Outside powers could help in laying the ground for a ceasefire. Turkey and Qatar enjoy proximity to Hamas, but Egypt, because of its longstanding interest in what happens on its northern border, is particularly well suited for this task. When the last major Israel-Gaza war happened in 2014, Cairo’s rulers were new in their seats, fresh off the 2013 coup deposing President Muhammad Morsi, a Muslim Brotherhood member. They were in no rush to press for a ceasefire, seemingly content to let Morsi’s ideological confreres in Gaza take a beating. Since then, Cairo’s rulers have become more pragmatic, in part because of the Abraham Accords, which threaten their privileged status as Israel’s main partner in the Arab world. They have pressed for a ceasefire since fighting broke out, in an effort to divert attention from their internal challenges and demonstrate their relevance and diplomatic worth, especially to a new administration in Washington. But with Hamas focused on Jerusalem, and Israel bent on crushing Hamas, their effort so far has come to naught. At the moment, Cairo can give neither side what it most wants.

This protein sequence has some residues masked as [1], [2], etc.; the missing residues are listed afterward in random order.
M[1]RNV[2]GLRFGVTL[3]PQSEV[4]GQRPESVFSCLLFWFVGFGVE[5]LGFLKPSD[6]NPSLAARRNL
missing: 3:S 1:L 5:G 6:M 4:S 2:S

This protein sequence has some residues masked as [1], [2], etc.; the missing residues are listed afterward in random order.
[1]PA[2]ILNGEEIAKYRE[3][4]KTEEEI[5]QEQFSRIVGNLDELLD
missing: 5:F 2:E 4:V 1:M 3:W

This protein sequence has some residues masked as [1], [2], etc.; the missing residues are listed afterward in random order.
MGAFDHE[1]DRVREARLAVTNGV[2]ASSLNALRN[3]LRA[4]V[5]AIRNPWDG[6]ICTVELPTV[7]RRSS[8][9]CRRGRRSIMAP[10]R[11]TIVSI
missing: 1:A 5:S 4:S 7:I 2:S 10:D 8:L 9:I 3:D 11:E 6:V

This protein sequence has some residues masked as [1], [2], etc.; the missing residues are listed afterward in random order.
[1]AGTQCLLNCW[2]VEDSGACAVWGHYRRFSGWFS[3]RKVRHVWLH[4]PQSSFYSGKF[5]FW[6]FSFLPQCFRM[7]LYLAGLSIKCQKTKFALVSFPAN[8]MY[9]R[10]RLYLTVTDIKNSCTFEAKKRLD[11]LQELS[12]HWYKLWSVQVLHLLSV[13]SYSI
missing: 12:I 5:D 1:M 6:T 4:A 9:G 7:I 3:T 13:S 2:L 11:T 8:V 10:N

This new situation gives Hamas new leverage, but it also confronts the movement with a new quandary. Does it continue to press for substantial Israeli concessions in Jerusalem, which are difficult to imagine, or does it consider the sort of deal that in its past wars was unachievable but today might be more plausible and within Cairo’s ability or even Israel’s willingness to deliver, such as a more substantial relaxation of the blockade? Today, Hamas says such a step-back is off the table – that it has its sights set on Jerusalem and has rockets sufficient for a two-month war. But as time drags on, its arsenal is depleted, Gaza’s destruction mounts and, most importantly, the Palestinian death toll climbs, it might wish that it had looked for the deal that it had been unable to achieve in four previous wars.